I miss the cool summer breeze gently hitting upon my cheeks. Daily I would ride my 10 speed bike after school until the sun went down. Up and down our dead end circle street. Most of my neighbors were indoors for dinner during these times. Often I would hear the sound of clinking silverware through their screen doors. Professionals chattering about their work day as they went to take their dinner seat, alongside their family.
I don’t know what I enjoyed more, the peaceful ride on these summer nights, or observing these upper middle class families. There were lessons to be learned. Their normalcy, I observed. Mr. Kahl, our next door neighbor, spent a lot of time working outside on his yard. With his tools on his belt, he would tirelessly work on his garden, flowers, and cut the grass almost daily. He had a grass greener than any I had ever seen.
Excited, I’d wave my hand from left to right every time I saw him. “Well hello there, Zina,” he would say in a genuine tone. He was one of my favorite neighbors. These opportunities to say hello while neighbors were outside made me wonder what it was like in their house. I wondered if it were anything like mine. Mine was full of the bustling ruckus of older brothers and sisters who argued sometimes. My parents had a big social life, thus, they weren’t always around.
I may have been twelve. I may have been a girl, but I felt this connection to some of my neighbors I could not explain. I especially liked the quietness of those rides, the peace. The silence made it easier to feel the presence of God, and know he was there. For a child, it was the only way to escape on my own little silent retreat. Often he would speak to me in the silences of my heart.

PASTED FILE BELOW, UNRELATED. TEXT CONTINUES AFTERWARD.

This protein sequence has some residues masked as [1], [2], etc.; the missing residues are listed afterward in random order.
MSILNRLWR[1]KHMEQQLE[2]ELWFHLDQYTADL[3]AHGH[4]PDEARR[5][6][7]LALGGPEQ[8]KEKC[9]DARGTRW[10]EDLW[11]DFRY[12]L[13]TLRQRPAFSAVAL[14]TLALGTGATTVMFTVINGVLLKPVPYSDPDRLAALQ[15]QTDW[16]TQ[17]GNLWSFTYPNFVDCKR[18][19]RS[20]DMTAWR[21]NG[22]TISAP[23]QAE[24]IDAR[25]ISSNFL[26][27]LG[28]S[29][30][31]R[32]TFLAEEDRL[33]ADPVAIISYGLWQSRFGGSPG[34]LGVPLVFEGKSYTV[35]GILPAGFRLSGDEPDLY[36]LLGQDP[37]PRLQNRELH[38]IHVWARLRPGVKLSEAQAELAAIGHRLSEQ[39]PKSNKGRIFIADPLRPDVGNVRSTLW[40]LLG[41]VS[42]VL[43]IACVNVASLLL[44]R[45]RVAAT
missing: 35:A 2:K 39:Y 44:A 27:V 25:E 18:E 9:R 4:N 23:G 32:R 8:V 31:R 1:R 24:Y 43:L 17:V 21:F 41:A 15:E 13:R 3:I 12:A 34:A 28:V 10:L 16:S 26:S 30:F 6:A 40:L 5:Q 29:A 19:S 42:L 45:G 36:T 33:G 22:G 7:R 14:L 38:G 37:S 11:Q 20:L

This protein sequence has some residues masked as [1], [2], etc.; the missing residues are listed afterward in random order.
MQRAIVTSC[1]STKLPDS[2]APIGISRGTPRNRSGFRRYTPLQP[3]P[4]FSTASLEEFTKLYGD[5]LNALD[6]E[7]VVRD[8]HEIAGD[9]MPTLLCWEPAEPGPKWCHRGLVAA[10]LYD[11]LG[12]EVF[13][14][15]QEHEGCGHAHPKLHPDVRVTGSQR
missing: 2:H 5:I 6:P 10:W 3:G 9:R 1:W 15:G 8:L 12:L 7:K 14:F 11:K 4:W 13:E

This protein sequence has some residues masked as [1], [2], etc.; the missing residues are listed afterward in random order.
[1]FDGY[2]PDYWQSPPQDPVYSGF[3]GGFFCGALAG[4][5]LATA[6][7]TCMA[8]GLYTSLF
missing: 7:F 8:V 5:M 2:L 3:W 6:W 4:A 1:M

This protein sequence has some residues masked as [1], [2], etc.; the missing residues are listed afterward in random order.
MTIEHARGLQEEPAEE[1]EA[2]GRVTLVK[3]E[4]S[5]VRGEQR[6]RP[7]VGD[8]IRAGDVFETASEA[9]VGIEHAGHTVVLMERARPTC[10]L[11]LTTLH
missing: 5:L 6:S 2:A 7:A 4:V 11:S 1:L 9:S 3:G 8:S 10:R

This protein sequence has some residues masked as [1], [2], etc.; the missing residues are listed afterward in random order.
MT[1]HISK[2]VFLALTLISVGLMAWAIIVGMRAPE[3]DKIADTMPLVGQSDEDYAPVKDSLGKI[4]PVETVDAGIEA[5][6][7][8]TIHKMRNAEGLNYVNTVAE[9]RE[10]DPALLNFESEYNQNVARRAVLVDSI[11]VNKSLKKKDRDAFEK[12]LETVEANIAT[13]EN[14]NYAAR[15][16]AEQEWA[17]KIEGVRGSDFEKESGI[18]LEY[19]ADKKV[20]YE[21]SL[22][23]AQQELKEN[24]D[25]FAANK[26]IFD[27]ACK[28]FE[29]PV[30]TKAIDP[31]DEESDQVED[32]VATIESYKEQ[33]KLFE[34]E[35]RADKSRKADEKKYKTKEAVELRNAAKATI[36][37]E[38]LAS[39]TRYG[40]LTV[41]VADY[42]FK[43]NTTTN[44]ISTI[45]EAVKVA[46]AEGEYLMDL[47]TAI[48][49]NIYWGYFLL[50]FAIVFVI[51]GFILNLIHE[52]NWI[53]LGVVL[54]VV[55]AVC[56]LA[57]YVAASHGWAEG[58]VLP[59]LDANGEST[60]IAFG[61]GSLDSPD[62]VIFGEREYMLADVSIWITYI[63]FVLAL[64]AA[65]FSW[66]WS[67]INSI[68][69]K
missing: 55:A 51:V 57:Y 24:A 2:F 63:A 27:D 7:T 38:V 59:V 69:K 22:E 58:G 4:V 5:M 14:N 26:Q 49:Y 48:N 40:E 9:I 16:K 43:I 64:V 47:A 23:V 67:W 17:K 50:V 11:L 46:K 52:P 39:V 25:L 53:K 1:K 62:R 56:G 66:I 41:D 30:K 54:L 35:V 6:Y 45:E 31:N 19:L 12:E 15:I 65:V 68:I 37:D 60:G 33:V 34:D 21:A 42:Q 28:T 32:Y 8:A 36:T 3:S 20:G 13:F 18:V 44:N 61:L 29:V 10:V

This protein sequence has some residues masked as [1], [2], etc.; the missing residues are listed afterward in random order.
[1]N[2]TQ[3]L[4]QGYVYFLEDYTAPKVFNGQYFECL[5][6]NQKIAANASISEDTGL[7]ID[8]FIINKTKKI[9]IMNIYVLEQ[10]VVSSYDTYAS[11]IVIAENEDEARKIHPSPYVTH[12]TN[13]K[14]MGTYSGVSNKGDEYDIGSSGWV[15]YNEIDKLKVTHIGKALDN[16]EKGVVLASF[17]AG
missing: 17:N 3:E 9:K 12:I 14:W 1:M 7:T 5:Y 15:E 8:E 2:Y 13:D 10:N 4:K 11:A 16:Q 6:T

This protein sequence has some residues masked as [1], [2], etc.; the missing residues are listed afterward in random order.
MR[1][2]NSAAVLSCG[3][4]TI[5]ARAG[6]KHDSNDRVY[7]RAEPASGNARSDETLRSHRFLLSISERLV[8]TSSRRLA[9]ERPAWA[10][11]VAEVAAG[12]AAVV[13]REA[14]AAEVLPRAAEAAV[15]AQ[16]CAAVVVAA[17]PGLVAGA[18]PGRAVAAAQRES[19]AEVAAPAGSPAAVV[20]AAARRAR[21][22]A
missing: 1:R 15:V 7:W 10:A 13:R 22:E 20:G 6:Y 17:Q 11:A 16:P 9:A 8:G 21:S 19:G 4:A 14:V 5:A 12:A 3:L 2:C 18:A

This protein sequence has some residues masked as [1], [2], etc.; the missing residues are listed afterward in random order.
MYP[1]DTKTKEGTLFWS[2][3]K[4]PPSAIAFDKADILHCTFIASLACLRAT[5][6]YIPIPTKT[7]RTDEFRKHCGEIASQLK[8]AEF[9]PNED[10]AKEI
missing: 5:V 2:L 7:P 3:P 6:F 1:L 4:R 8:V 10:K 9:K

And often I would hear my mother calling from inside, “Zinaaa, what are you doing?” my mom would yell. Frustrated at my long absence, she ordered, “Come in and eat!” I would sigh, as I skipped over the hose on the lawn to stop the running water. I had no choice but to stop watering the bushes and plants and go inside. I suppose I was competing with Mr. Kahl, and trying to make our lawn look as good as his. But no matter how green our grass was, it could never be like his.
The ride on my bicycle was an escape. It’s when I heard from God. “This path would not be easy,” he told me. “But he would never leave me, nor would he forsake me. He would always be with me.” I could always escape, on my own little silent retreat.
2 thoughts on “Long Bike Rides — Childhood Reflections”
Shannon, I agree with you. Great insight! Thank you for your remark.
Zina, I too remember long bike rides as a child but mine took me far from home. My brother and I would ride miles away and go on great adventures. There was freedom in the ride but there’s greater freedom in living in His presence.